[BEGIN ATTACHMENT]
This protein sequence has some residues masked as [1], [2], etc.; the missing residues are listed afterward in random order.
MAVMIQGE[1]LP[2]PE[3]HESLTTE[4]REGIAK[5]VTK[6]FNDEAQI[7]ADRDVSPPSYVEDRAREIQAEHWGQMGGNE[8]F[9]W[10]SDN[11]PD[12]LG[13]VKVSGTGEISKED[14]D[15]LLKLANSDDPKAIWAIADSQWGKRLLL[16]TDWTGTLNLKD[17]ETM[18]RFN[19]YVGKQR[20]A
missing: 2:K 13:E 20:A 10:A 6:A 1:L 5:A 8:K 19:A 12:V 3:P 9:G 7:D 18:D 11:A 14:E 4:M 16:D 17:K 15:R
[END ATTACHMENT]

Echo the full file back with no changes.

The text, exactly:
This protein sequence has some residues masked as [1], [2], etc.; the missing residues are listed afterward in random order.
MAVMIQGE[1]LP[2]PE[3]HESLTTE[4]REGIAK[5]VTK[6]FNDEAQI[7]ADRDVSPPSYVEDRAREIQAEHWGQMGGNE[8]F[9]W[10]SDN[11]PD[12]LG[13]VKVSGTGEISKED[14]D[15]LLKLANSDDPKAIWAIADSQWGKRLLL[16]TDWTGTLNLKD[17]ETM[18]RFN[19]YVGKQR[20]A
missing: 2:K 13:E 20:A 10:A 6:A 1:L 5:A 8:K 19:A 12:V 3:P 9:G 7:D 18:D 11:A 14:E 4:M 16:D 17:K 15:R